Pajama Press

Archive for the ‘Slug Days’ Category

“Leach tackles a challenging topic with skill and even some lightness” says Quill & Quire of Slug Days

Posted on September 11th, 2017 by pajamapress

SlugDays_Website“The middle-grade novel follows the ups and downs of Lauren – a young girl around seven or eight, who has autism spectrum disorder….In creating a nuanced, formidable character, Leach tackles a challenging topic with skill and even some lightness.”
—Helen Kubiw

Read the full review on page 26 in the September 2017 issue of Quill & Quire

School Library Journal says Slug Days is “a necessary addition to elementary school libraries”

Posted on September 7th, 2017 by pajamapress

SlugDays_Website“There is humor peppered throughout the story as Lauren learns to deal with her slobbery baby sister and tries not to ‘flip her lid.’ There is conflict, as her teacher and classmates learn to accept Lauren’s differences. The frequent illustrations will assist readers in understanding Lauren’s feelings. VERDICT A necessary addition to elementary school libraries and a potential spark for a discussion about autism, Asperger’s, or simply embracing differences.”
—Morgan O’Reilly, Riverdale Country School, NY

Read the full review in the September 2017 issue of School Library Journal

Slug Days “is a fine, affecting addition to the literature for kids on the spectrum” says Kirkus Reviews

Posted on August 23rd, 2017 by pajamapress

SlugDays_Website“Lauren’s narrative voice is honest, poignant, and spot-on in describing her often baffled perceptions as she tries but frequently fails to navigate a confusing world….Bender’s pencil-and-digital illustrations appear on nearly every generously leaded spread. Her tender, winsome depictions of Lauren, sometimes endearingly engaged but other times steamy with anger, broaden the tale and make it accessible to even children transitioning to chapter books. This nondidactic effort is a fine, affecting addition to the literature for kids on the spectrum and for those who know those kids—in short, for just about everyone.”

Click here to read the full review

Carla Johnson-Hicks says Slug Days is a story “that can be read by anyone of any age”

Posted on July 10th, 2017 by pajamapress

SlugDays_Website“This is a story that can be read by anyone of any age….The illustrations are well done and clearly show the emotions of all the characters in the story. This book should be read to students so they can understand that everyone is different, some people have difficulties and what is fair for one is not necessarily fair for all….You may not know anyone with [Autism Spectrum Disorder] yet, but someday you probably will and if you have read this book, it will help you to understand and accept. A must for every school and professional library. Every teacher needs to read this as well. The publisher generously provided me with a copy of this book via netgalley.”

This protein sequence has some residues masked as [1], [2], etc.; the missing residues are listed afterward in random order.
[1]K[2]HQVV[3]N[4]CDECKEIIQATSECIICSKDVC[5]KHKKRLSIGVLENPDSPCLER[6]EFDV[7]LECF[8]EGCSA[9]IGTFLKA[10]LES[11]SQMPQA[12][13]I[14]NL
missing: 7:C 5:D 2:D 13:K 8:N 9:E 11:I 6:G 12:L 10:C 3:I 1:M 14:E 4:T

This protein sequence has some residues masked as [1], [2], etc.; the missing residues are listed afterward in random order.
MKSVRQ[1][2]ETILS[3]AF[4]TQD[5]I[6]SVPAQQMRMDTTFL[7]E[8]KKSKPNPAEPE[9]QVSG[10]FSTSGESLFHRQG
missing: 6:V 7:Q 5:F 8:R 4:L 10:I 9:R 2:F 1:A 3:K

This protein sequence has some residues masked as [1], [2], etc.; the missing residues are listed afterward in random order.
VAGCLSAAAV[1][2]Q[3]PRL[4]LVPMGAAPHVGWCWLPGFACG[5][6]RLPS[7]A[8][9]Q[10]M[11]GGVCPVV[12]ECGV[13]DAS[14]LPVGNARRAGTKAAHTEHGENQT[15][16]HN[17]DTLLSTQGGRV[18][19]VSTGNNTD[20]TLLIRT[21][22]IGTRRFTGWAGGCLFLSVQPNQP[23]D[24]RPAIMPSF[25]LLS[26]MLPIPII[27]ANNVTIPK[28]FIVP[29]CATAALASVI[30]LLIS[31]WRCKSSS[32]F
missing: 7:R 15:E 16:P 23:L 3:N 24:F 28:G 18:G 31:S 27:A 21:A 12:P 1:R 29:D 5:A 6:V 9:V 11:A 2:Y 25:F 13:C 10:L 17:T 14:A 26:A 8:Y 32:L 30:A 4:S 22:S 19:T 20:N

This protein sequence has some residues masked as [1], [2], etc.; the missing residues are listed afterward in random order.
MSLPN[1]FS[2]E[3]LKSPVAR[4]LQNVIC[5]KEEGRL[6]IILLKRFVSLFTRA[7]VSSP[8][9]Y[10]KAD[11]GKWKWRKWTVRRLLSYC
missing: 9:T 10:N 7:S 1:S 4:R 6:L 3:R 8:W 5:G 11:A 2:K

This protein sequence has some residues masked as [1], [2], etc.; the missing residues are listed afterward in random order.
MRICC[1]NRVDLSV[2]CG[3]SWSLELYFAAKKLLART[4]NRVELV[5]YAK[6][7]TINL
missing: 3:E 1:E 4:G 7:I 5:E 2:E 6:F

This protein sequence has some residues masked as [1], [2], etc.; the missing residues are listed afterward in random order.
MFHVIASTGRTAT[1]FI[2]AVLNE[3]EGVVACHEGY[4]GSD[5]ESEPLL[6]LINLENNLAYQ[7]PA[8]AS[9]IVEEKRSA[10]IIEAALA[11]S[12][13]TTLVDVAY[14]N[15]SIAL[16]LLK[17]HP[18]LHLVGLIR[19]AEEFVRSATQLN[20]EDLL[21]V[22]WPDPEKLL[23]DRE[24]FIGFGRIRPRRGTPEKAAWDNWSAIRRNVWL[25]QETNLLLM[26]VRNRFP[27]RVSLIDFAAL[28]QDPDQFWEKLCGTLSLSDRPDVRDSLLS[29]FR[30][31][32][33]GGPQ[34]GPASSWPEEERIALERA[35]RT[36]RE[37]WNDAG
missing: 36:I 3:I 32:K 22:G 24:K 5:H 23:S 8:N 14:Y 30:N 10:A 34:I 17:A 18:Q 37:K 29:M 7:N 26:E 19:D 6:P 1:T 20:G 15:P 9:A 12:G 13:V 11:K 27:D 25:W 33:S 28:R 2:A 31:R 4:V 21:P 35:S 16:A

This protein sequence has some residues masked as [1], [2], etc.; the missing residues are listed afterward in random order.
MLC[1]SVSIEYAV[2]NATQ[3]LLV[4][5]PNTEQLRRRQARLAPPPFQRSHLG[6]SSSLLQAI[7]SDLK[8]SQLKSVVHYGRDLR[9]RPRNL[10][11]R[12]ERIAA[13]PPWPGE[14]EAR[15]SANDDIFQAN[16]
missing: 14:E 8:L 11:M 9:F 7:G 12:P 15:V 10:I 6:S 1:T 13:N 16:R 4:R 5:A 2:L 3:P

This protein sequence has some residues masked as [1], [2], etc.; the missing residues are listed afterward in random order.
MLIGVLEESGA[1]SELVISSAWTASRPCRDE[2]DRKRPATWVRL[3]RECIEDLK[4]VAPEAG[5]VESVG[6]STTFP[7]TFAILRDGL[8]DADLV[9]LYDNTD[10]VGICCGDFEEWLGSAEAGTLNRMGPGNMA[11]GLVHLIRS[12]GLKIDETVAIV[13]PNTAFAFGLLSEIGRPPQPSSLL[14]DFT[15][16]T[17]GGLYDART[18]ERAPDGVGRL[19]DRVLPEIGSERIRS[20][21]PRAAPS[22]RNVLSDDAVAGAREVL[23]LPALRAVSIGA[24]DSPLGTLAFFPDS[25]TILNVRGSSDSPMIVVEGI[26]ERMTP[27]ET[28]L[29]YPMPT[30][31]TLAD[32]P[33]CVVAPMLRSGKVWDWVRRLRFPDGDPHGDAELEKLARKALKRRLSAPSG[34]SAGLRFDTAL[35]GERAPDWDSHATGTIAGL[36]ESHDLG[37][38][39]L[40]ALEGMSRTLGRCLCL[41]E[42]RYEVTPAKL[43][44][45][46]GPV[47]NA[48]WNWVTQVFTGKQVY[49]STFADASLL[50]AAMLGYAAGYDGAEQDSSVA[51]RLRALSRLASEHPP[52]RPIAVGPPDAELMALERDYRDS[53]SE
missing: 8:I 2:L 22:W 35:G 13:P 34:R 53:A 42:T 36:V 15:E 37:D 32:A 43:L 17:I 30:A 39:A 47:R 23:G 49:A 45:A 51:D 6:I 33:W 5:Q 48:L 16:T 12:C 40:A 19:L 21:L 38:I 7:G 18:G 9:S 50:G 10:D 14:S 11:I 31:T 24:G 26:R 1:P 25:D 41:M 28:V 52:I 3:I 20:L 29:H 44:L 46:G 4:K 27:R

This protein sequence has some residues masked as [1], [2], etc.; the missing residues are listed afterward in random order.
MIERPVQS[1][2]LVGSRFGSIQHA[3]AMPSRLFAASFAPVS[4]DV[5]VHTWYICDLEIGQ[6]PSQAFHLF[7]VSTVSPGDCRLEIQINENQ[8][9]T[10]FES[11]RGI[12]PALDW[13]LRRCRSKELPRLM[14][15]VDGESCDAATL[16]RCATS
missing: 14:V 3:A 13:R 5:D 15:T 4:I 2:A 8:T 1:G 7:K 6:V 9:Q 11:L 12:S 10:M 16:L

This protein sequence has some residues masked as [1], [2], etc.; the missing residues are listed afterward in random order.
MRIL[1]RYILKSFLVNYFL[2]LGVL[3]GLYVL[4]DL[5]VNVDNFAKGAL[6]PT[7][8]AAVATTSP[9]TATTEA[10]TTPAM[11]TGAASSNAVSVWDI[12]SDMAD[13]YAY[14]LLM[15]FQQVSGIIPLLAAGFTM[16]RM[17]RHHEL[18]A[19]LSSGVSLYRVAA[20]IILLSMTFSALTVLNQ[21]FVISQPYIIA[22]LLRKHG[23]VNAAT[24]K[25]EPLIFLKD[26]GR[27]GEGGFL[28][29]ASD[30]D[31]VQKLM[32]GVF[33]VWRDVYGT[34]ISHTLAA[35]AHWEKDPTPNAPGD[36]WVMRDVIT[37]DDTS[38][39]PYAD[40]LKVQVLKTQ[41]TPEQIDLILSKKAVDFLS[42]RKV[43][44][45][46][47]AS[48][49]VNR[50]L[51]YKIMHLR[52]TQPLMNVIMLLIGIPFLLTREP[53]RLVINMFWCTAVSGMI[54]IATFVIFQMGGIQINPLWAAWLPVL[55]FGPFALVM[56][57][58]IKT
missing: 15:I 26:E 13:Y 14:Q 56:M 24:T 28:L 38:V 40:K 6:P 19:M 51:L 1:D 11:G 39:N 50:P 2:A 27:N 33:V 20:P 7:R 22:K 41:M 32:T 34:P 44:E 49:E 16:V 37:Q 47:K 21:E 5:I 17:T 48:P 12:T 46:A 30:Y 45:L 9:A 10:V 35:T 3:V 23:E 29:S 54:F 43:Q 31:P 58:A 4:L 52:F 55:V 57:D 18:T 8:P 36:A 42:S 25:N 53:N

Click here to read the full review

Slug Days Reviews

Posted on July 7th, 2017 by pajamapress

Kirkus Reviews

SlugDays_Website“Lauren’s narrative voice is honest, poignant, and spot-on in describing her often baffled perceptions as she tries but frequently fails to navigate a confusing world….Bender’s pencil-and-digital illustrations appear on nearly every generously leaded spread. Her tender, winsome depictions of Lauren, sometimes endearingly engaged but other times steamy with anger, broaden the tale and make it accessible to even children transitioning to chapter books. This nondidactic effort is a fine, affecting addition to the literature for kids on the spectrum and for those who know those kids—in short, for just about everyone.”

Click here to read the full review

School Library Journal

“There is humor peppered throughout the story as Lauren learns to deal with her slobbery baby sister and tries not to ‘flip her lid.’ There is conflict, as her teacher and classmates learn to accept Lauren’s differences. The frequent illustrations will assist readers in understanding Lauren’s feelings. VERDICT A necessary addition to elementary school libraries and a potential spark for a discussion about autism, Asperger’s, or simply embracing differences.”
—Morgan O’Reilly, Riverdale Country School, NY

Read the full review in the September 2017 issue of School Library Journal

Quill & Quire

“The middle-grade novel follows the ups and downs of Lauren – a young girl around seven or eight, who has autism spectrum disorder….In creating a nuanced, formidable character, Leach tackles a challenging topic with skill and even some lightness.”
—Helen Kubiw

Read the full review on page 26 in the September 2017 issue of Quill & Quire

Carla Johnson-Hicks, Goodreads

“This is a story that can be read by anyone of any age….The illustrations are well done and clearly show the emotions of all the characters in the story. This book should be read to students so they can understand that everyone is different, some people have difficulties and what is fair for one is not necessarily fair for all….You may not know anyone with [Autism Spectrum Disorder] yet, but someday you probably will and if you have read this book, it will help you to understand and accept. A must for every school and professional library. Every teacher needs to read this as well. The publisher generously provided me with a copy of this book via netgalley.”

Click here to read the full review